What phrase or word do English speakers use when they want to warn you about something for instance?

when you're riding a bicycle and you use ''that word/phrase'' as your horn.


It depends on how much time I have. If there is no time I just yell "hey" or "look out", sometimes I even say "ding ding", but if I have a few seconds warning time and I'm approaching a pedestrian from behind I'll often say "I'm on your right" to let them know that I'm about to pass them on the right. Some pedestrians appreciate this and some are completely oblivious.

Rick B

look out. heads up watch out Hey!




"Watch out" sounds a bit more urgent than "look out" but both work.


"On your right" "Behind you" "Coming through" "Beep beep"


Careful! or Watch out!

Kiron Kang

Watch out!


There are different ones and some cultural / local favorites. Some say "Oi!" "Stop!" "Wait!" "Look out!" "Hey!" or "Hey you!"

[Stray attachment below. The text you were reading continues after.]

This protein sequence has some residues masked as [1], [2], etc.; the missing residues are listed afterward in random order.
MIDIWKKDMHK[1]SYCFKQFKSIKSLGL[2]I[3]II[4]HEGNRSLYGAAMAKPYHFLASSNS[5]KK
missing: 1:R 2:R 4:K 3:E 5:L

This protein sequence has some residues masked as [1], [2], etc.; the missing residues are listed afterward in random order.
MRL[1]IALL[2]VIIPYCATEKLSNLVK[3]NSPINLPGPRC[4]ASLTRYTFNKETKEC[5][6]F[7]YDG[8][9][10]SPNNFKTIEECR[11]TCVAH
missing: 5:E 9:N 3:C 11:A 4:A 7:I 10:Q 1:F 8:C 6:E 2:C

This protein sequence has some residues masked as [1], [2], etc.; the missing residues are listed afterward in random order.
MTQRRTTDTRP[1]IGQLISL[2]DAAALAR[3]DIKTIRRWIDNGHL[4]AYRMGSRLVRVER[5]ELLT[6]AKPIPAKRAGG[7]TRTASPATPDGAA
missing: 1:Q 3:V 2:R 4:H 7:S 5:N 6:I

If you're looking for something to say that will warn people in front of you about the bike you're riding, you can say any one of these phrases: "Watch out!", "Excuse me!" or "Coming through!" Almost anything works, just so long as you make your presence known. These would be the most polite phrases, though.


watch out


heads up, coming through. LOOK OUT (when a crash is about to happen).


yo! watchit say! scuseme,,,, depending the degree of emphasis the speaker wishes to convey loudness, in work a casual reminder 'well you ought to watch this' arms folded & scowling,, body english conveys slight irritation


Watch out Take care keep out of the way. Different people say different things.


I'm not aware of a horn that uses a phrase. But English speakers would say: Beware, look out, be careful